The induced power is the rate at which the flight muscles of the insect have to provide work to impart downward momentum to the air at a rate that is sufficient to support the weight of the insect. The induced power is estimated using the actuator disc theory assuming a continuous beating of the wings as an actuator disc, and the pressure difference between the upper and the lower surface providing the aerodynamic force. The force multiplied by the induced power factor (k), which accounts for the loss in efficiency due to the real flapping of the wings, gives the real induced power (Eq. 1).


where Vt is true air speed. Parasite power

The parasite power is the rate of work required to overcome the drag acting on the insect’s body, excluding the wings. The parasite power can be found from the drag acting on the body (Eq. 2),


where, Sb is the body frontal area, which is the maximum cross-sectional area of the insect, and CDb is the body drag coefficient. Profile power

A flying insect needs profile power to overcome the drag acting on the wings and it is essentially a consequence of the induced and parasite powers. The profile power is estimated from the minimum of the sum of induced power (Eq. 1) and parasite power (Eq. 2) that is termed as the absolute minimum power (Pam) (Eq. 3); the power required to fly at the minimum power speed Vmp (Eq. 4).


The profile power is then set at a fraction (X1) of the absolute minimum power Pam. Here X1CproAR and profile power, PproX1Pam. The total mechanical power, Pmech, is then given by the summation of individual powers,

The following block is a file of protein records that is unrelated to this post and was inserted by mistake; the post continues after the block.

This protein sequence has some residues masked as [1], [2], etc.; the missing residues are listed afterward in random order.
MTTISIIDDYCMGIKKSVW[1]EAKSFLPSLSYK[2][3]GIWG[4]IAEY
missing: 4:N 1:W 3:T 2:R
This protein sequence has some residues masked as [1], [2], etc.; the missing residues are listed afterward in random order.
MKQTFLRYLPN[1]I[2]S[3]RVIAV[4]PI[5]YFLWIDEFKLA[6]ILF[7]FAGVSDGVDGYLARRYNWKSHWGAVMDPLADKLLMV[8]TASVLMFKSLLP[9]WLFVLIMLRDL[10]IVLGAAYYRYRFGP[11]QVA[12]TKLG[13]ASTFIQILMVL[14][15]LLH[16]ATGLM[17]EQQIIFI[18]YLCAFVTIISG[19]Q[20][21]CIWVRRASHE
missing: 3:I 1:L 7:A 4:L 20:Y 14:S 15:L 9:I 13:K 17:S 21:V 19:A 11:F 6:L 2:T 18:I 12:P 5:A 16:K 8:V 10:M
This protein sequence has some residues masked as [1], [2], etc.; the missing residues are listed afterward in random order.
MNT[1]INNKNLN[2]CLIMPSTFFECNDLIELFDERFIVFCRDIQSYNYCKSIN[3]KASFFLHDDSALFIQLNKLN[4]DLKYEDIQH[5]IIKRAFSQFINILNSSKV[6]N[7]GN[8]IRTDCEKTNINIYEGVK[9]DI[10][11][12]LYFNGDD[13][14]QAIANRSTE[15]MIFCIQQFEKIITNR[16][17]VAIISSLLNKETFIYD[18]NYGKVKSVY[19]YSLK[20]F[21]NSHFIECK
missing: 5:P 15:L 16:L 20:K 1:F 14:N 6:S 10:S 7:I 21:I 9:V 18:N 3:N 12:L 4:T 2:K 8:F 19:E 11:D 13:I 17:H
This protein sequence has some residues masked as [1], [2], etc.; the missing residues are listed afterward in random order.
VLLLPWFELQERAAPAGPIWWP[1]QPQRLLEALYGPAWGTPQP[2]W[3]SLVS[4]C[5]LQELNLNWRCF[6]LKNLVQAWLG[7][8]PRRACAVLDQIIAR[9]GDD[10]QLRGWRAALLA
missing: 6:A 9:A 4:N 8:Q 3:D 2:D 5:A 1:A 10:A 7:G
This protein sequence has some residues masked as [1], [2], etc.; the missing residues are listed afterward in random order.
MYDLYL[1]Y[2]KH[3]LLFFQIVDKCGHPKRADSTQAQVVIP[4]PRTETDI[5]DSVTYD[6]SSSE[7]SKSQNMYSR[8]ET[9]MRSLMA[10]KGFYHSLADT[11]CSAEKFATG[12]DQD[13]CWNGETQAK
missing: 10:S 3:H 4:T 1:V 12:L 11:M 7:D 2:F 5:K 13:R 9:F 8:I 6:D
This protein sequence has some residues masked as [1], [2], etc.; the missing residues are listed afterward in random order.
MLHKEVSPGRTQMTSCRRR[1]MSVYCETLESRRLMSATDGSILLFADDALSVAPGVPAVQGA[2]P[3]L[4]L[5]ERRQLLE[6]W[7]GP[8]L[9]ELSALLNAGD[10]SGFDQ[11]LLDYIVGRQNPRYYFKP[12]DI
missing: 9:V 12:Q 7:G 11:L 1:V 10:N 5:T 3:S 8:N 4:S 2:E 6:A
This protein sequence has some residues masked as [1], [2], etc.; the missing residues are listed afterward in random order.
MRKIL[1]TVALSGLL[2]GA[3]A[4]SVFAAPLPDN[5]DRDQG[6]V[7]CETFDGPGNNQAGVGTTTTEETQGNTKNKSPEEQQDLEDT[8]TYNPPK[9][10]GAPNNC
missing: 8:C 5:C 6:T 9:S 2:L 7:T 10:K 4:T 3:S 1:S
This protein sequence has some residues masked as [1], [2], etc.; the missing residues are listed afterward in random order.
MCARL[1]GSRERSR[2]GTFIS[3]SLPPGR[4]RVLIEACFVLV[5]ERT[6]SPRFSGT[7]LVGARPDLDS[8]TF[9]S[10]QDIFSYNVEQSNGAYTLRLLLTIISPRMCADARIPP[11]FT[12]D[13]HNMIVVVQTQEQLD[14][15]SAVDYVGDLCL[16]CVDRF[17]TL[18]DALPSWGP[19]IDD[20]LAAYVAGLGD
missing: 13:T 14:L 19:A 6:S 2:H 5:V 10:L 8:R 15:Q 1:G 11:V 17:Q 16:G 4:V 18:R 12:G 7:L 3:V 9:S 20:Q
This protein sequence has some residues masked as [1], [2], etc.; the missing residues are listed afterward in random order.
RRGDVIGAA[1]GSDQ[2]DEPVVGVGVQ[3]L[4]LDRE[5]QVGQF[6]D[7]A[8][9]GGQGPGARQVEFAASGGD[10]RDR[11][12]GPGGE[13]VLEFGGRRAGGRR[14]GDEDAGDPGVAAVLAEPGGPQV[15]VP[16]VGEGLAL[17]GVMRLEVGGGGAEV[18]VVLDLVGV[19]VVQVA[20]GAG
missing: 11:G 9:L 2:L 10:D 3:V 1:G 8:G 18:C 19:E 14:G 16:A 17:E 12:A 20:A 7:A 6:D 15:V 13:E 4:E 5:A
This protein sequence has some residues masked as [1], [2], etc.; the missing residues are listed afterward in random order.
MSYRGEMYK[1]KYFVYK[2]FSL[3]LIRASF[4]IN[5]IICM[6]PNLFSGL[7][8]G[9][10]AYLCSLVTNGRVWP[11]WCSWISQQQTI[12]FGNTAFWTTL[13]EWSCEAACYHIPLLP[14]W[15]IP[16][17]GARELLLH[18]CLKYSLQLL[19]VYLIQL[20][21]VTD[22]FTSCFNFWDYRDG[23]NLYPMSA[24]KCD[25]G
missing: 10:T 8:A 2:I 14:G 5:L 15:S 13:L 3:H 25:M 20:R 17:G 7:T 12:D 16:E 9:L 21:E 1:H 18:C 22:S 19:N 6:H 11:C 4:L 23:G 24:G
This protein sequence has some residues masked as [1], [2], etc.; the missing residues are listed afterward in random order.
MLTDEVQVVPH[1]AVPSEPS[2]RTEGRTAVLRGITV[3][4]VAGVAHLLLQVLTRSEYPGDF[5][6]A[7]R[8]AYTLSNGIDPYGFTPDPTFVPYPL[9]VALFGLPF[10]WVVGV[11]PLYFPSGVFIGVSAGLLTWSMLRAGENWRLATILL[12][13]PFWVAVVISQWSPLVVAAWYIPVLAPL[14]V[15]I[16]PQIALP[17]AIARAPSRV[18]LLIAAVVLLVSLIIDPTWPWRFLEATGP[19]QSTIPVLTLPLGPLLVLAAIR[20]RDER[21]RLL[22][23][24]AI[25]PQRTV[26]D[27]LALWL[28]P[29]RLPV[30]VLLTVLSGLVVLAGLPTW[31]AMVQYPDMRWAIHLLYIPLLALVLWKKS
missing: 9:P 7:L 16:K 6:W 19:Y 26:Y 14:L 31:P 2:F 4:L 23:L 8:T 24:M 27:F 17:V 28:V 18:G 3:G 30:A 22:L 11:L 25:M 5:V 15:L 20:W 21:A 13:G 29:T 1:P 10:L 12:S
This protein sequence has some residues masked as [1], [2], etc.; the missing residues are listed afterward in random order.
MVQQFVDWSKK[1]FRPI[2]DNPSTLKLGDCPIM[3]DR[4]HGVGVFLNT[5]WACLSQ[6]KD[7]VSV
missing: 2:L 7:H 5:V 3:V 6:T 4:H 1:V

To maximize the range of migration the maximum range speed, Vmr needs to be determined from the power curve. The speed Vmr is obtained by drawing a tangent from the origin to the power curve (Pennycuick, 2008). The power curve (Pmech versus velocity) is calculated over a range extending from the minimum power speed Vmp (Eq. 4) to the maximum range speed Vmr.

2.1.3 Migration range calculation

The migration range is obtained by solving the range equation dY/dt = V where Y is the distance covered from the source and V is the instantaneous migration speed. The instantaneous speed, V, varies over time because the mass of the insect changes as a function of time due to burning of fat and protein; consequently the aerodynamic and morphological parameters evolve over time. The model incorporates these changes; the rate at which fuel burns depends on the chemical power (Pchem), the lift to drag ratio (N) and the wingbeat frequency (f). We initialize the migration range calculation with values obtained from the insect’s measured morphological (for instance see Supplementary Material Table S5) and external parameters (ρ,g). Chemical power